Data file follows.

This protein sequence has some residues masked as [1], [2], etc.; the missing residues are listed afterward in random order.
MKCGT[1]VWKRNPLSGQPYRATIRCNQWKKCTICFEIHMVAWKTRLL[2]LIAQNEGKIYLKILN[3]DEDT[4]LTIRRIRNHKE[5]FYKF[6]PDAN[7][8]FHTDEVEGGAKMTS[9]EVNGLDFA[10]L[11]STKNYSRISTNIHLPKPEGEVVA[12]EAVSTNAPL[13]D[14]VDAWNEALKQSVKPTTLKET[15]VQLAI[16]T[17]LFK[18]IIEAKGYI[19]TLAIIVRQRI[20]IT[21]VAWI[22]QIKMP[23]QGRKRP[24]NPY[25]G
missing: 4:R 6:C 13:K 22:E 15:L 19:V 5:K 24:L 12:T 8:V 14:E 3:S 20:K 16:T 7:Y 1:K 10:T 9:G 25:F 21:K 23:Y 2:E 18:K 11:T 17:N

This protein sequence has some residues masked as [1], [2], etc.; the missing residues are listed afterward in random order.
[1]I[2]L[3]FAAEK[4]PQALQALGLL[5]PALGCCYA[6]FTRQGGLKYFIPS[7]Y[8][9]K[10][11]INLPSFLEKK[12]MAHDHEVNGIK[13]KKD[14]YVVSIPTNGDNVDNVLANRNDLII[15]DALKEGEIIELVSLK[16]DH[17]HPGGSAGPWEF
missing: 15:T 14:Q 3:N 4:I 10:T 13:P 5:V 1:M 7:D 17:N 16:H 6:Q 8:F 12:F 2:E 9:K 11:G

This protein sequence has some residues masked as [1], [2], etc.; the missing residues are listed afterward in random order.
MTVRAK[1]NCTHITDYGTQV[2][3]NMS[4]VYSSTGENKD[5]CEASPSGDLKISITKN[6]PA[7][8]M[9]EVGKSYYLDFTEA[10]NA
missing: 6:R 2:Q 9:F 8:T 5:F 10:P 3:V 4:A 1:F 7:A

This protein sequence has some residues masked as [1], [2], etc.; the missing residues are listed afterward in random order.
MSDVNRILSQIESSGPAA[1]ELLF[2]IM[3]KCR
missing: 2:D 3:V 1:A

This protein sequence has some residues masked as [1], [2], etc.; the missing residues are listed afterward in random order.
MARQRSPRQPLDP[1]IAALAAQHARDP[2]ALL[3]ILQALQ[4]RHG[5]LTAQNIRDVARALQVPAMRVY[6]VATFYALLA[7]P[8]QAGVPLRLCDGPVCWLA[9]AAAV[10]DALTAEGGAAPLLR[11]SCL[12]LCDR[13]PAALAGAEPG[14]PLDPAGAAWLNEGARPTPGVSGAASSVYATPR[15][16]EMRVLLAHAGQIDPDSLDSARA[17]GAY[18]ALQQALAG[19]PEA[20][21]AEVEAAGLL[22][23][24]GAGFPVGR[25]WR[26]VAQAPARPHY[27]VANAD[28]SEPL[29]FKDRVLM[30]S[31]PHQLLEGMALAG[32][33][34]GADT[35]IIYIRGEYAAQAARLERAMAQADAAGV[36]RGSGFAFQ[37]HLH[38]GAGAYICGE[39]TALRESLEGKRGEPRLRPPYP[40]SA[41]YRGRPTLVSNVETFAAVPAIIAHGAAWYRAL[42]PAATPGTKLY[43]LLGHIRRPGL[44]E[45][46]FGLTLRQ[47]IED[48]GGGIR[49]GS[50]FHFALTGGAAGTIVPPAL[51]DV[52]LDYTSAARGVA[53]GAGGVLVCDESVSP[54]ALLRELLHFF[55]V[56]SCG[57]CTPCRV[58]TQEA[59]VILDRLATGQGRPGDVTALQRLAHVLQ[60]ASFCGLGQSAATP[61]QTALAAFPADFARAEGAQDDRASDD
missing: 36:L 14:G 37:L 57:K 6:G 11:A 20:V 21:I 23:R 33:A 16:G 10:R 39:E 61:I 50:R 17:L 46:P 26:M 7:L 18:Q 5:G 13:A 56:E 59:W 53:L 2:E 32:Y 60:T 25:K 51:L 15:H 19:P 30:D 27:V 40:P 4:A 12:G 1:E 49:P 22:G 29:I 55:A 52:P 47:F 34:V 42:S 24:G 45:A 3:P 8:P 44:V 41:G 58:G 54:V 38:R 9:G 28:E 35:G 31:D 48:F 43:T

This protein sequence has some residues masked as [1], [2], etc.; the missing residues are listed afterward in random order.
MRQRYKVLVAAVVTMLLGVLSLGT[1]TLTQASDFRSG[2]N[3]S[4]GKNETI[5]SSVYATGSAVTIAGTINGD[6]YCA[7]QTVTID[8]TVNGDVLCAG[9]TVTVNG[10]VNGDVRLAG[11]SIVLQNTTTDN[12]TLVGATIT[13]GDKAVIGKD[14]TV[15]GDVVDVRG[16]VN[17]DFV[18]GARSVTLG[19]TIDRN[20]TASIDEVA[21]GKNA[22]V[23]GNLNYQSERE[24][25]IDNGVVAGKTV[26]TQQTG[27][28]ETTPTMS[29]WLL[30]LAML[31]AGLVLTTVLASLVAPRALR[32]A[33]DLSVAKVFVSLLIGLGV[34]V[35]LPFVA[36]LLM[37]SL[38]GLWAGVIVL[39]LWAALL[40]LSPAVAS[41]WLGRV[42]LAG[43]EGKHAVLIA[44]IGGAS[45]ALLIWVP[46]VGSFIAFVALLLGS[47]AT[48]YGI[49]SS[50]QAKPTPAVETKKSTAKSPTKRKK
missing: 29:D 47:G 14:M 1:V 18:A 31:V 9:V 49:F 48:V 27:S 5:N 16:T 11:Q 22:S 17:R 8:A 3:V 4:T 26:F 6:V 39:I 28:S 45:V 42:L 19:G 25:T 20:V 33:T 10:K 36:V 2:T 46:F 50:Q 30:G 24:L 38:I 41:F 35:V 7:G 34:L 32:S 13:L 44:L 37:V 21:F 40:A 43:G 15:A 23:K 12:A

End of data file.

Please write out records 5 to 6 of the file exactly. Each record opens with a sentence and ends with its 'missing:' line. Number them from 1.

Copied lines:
This protein sequence has some residues masked as [1], [2], etc.; the missing residues are listed afterward in random order.
MARQRSPRQPLDP[1]IAALAAQHARDP[2]ALL[3]ILQALQ[4]RHG[5]LTAQNIRDVARALQVPAMRVY[6]VATFYALLA[7]P[8]QAGVPLRLCDGPVCWLA[9]AAAV[10]DALTAEGGAAPLLR[11]SCL[12]LCDR[13]PAALAGAEPG[14]PLDPAGAAWLNEGARPTPGVSGAASSVYATPR[15][16]EMRVLLAHAGQIDPDSLDSARA[17]GAY[18]ALQQALAG[19]PEA[20][21]AEVEAAGLL[22][23][24]GAGFPVGR[25]WR[26]VAQAPARPHY[27]VANAD[28]SEPL[29]FKDRVLM[30]S[31]PHQLLEGMALAG[32][33][34]GADT[35]IIYIRGEYAAQAARLERAMAQADAAGV[36]RGSGFAFQ[37]HLH[38]GAGAYICGE[39]TALRESLEGKRGEPRLRPPYP[40]SA[41]YRGRPTLVSNVETFAAVPAIIAHGAAWYRAL[42]PAATPGTKLY[43]LLGHIRRPGL[44]E[45][46]FGLTLRQ[47]IED[48]GGGIR[49]GS[50]FHFALTGGAAGTIVPPAL[51]DV[52]LDYTSAARGVA[53]GAGGVLVCDESVSP[54]ALLRELLHFF[55]V[56]SCG[57]CTPCRV[58]TQEA[59]VILDRLATGQGRPGDVTALQRLAHVLQ[60]ASFCGLGQSAATP[61]QTALAAFPADFARAEGAQDDRASDD
missing: 36:L 14:G 37:L 57:K 6:G 11:A 20:V 21:I 23:R 33:A 16:G 10:R 39:E 61:I 50:R 17:L 46:P 26:M 7:L 18:Q 5:G 13:A 56:E 59:W 53:L 2:E 32:Y 60:T 25:K 51:L 15:H 19:P 30:D 27:V 40:P 4:A 12:G 1:E 49:P 22:G 29:I 55:A 52:P 47:F 34:V 42:S 24:G 45:A 3:P 8:P 44:V 41:G 58:G 54:V 38:R 9:G 28:E 35:G 31:D 48:F 43:T

This protein sequence has some residues masked as [1], [2], etc.; the missing residues are listed afterward in random order.
MRQRYKVLVAAVVTMLLGVLSLGT[1]TLTQASDFRSG[2]N[3]S[4]GKNETI[5]SSVYATGSAVTIAGTINGD[6]YCA[7]QTVTID[8]TVNGDVLCAG[9]TVTVNG[10]VNGDVRLAG[11]SIVLQNTTTDN[12]TLVGATIT[13]GDKAVIGKD[14]TV[15]GDVVDVRG[16]VN[17]DFV[18]GARSVTLG[19]TIDRN[20]TASIDEVA[21]GKNA[22]V[23]GNLNYQSERE[24][25]IDNGVVAGKTV[26]TQQTG[27][28]ETTPTMS[29]WLL[30]LAML[31]AGLVLTTVLASLVAPRALR[32]A[33]DLSVAKVFVSLLIGLGV[34]V[35]LPFVA[36]LLM[37]SL[38]GLWAGVIVL[39]LWAALL[40]LSPAVAS[41]WLGRV[42]LAG[43]EGKHAVLIA[44]IGGAS[45]ALLIWVP[46]VGSFIAFVALLLGS[47]AT[48]YGI[49]SS[50]QAKPTPAVETKKSTAKSPTKRKK
missing: 29:D 47:G 14:M 1:V 18:A 31:V 9:V 49:F 48:V 27:S 5:N 16:T 11:Q 22:S 17:R 8:A 3:V 4:T 26:F 6:V 39:I 28:S 45:V 42:L 19:G 25:T 20:V 33:T 10:K 36:V 2:T 46:F 50:Q 30:G 24:L 38:I 41:F 35:V 7:G 34:L 32:S 13:L 44:L 37:V 21:F 40:A 43:G 15:A 23:K 12:A